Torture stories win Ottawa book prize
Last Updated: Tuesday, October 20, 2009 | 8:29 PM ET
- Kate Porter reports from the City of Ottawa Book Awards ceremony (Runs: 1:40)
- Play: Real Media »
A book that tells the story of Maher Arar and three other Canadians tortured overseas has won the 2009 City of Ottawa Book Award for English non-fiction.
Dark Days: The Story of Four Canadians Tortured in the Name of Fighting Terror by Kerry Pither won over four other finalists in its category to take this year's $7,500 prize. The book bills itself as the story of "Canadian national security investigations gone wrong," retelling the experiences of Arar, Ahmad El Maati, Abdullah Almalki and Muayyed Nureddin, while examining the investigations by CSIS, the RCMP and other Canadian officials that led to the men's detention, interrogation and torture.
The winners in the three other book award categories, who also receive $7,500 each, are:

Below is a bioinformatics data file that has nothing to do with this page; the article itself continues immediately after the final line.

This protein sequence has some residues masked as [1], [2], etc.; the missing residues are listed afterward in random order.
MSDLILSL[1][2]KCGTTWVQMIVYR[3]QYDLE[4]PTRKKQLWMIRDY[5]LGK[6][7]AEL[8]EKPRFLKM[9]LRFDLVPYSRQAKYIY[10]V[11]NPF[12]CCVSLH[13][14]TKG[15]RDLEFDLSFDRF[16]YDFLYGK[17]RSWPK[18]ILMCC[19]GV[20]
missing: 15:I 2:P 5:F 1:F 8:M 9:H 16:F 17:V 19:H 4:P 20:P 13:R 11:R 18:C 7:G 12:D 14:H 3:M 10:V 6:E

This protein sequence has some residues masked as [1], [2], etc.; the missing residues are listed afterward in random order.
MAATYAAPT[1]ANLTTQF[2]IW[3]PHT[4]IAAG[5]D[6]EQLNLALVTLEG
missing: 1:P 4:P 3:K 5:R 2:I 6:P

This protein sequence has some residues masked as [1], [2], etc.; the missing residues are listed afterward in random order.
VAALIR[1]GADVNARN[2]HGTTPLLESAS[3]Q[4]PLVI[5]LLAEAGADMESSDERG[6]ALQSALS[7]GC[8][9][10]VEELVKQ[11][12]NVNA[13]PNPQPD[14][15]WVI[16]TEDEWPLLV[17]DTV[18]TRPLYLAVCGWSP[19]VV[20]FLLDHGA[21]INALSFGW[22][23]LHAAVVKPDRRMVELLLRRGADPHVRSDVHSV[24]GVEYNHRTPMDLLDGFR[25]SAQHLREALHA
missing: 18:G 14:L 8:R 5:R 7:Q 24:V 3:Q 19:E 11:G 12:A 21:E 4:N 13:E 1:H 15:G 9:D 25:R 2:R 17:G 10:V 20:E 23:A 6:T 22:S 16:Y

- Eva's Threepenny Theatre by Andrew Steinmetz for English fiction. The novel is based on the life of Steinmetz's great-aunt Eva from her childhood in pre-Second World War Germany through her adulthood in post-war Berlin and her old age in Canada.
- Chronos à sa table de travail by Margaret Michèle Cook for French fiction.
- Esprit de sel by Maurice Henrie for French non-fiction.
Pither is a longtime human rights and civil liberties activist who grew up in Ottawa, studied at the University of Ottawa, and went on to campaign for Arar's release from Syrian detention. According to her website, she conducted in-depth interviews with El Maati and Almalki, and wrote detailed accounts of their experiences in Syria and Egypt for human rights and civil liberties organizations in preparation for the public inquiry into Arar's case and later the inquiry led by former Supreme Court justice Frank Iacobucci into the cases of the other men. At that point, many people encouraged her to write a book based on her research.
In 2007, Arar received an apology from Prime Minister Stephen Harper and more than $10 million compensation for his ordeal.
However, just this past Monday, the federal government rejected a call from MPs to compensate El Maati, Almalki and Nureddin, saying that "would be inappropriate" because the three men are suing federal agencies.
Pither has pledged any profits she makes from sales of her book to Amnesty International Canada.
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